But it's all protected, monitored, leased, restricted, etc. You can't do any drilling on public land without a lease. And those leases are government controlled and closely monitored to protect the land.

I see no problem with some oil exploration and lots of protection. Kinda like the picture in the "Resource Curse" article. The visible impact is a tiny spec... in the whole of nature. Look at all the protected and undisturbed nature in the picture (not just the small part that was defiled so we can have energy).

Bird man
Laurel, MT

Protected, yes I mean we need a few areas that are totally off limits for development and other activities that negatively impact wildlife. It is obvious to me that the present level of protections you mention, are not enough, because of the forementioned prairie grouse species are all declining, all do to man's activities.As i mentioned, the prairie ecosystem is the most endangered ecosystem in North America, non-virtually protected.That means we are farming, and ranching, to intensively ,impacting literally too much of this landmass.We need to determine what is the minimum amount say 20% of all ecosystems that can sustain viable healthy reproductive wildlife systems.Then protect that much, totally managed for wild pristine natural ecosystems.The remaining 80% of say the Great Plains could be managed on a more balanced multiple use system, that combines development, responsible,balanced smart development, the same for farming and ranching.Is that really to much to ask, radical, or do humans want it all, a hundred percent, what greed.

2 bits
Cottonwood Heights, UT

Bird man,
That was the point I was trying to make. If you look at the picture in the "resource curse" article... you will see that oil exploration can be done without driving out the wildlife in the area.

This picture is fairly representative of what's going on in real life. There aren't the oil derricks every few feet some people imagine (like the pictures from the olden days). There is 100 ft pad (once the derrick is gone)... and miles and miles and miles of nature where sage grouse, and other birds can live, just as they did before the evil men came along.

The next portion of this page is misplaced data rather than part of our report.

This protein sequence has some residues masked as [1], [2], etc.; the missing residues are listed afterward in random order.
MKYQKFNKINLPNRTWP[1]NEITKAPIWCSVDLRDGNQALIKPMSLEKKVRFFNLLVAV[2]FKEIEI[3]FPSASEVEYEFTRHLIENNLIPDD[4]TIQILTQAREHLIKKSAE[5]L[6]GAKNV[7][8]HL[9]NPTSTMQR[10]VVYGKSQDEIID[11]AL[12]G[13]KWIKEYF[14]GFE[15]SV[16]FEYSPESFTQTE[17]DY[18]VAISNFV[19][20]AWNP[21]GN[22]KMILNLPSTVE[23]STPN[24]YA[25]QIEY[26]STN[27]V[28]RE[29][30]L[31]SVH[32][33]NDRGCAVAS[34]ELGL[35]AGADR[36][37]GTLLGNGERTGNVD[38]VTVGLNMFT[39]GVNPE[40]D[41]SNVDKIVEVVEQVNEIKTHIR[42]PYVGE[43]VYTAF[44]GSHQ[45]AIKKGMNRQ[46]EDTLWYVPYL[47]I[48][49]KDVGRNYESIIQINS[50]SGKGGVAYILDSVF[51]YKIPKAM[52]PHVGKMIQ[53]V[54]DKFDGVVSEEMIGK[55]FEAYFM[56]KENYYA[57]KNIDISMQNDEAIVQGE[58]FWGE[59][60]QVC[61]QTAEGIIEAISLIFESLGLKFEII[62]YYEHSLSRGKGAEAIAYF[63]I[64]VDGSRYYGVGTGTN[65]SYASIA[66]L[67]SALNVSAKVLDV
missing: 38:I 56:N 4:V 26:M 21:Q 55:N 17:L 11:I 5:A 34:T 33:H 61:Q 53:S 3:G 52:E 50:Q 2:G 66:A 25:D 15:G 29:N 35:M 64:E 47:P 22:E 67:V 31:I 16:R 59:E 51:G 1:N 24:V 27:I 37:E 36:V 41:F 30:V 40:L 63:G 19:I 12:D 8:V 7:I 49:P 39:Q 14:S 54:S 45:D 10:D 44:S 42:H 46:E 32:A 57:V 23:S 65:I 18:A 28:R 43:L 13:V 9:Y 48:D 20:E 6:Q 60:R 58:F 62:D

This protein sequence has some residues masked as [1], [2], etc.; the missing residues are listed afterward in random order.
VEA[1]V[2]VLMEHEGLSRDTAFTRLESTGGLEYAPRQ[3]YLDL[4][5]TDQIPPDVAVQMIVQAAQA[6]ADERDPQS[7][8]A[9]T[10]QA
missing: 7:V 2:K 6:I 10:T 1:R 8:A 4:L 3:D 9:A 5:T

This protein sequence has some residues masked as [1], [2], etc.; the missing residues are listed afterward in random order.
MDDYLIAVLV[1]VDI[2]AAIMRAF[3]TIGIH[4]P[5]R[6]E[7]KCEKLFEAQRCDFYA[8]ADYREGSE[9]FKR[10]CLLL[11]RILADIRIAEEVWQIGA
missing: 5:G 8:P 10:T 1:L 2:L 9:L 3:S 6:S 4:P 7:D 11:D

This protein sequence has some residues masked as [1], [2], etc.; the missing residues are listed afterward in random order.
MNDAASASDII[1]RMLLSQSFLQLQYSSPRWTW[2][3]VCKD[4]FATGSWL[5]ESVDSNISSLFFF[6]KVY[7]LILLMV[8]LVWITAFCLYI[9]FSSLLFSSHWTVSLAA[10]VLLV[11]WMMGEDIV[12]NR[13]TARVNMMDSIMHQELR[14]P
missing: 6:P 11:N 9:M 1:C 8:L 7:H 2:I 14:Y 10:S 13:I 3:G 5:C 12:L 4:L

Look at the picture.... I think there is still room for sage grouse there.

===

I agree that we need some areas designated as "wilderness" (totally untouched). But we should be able to have multiple-use (like in the picture) on about 90% of Utah public lands, and sage grouse still have PLENTY of space.

I think the land in the picture is still "protected".... even though man has touched it. We are using SOME of the land, but 99.99% of the land is still left for the sage grouse.

Bird man
Laurel, MT

Then why are the energy companies and politicians complaining that they have to stay away from the leks, even if only a mile or more?Why do ranchers refuse to reduce animal units or change grazing practices?They want no new rules or regulations.In the Bakken, on a 2 mile stretch of Prairie County Road. I watched two different Sharktail grouse Leks for over a dozen years. Now on that 2 mile stretch of prairie there are 10 drilling pads with three pumps per pad and the grouse leks are gone. That's the reality of how and what the energy industry is doing for grouse.

Nan BW
ELder, CO

I am not knowledgeable enough to get into the argument going on here, but I can say I visited Grouse Creek, UT once and seeing many of these fowls in the fields there was refreshing and lovely. I think we to evaluate carefully how to maintain places that accommodate "all creatures great and small." We can all use resources more carefully so they aren't wasted, which helps in making it possible to leave unspoiled habitat for grouse and other species.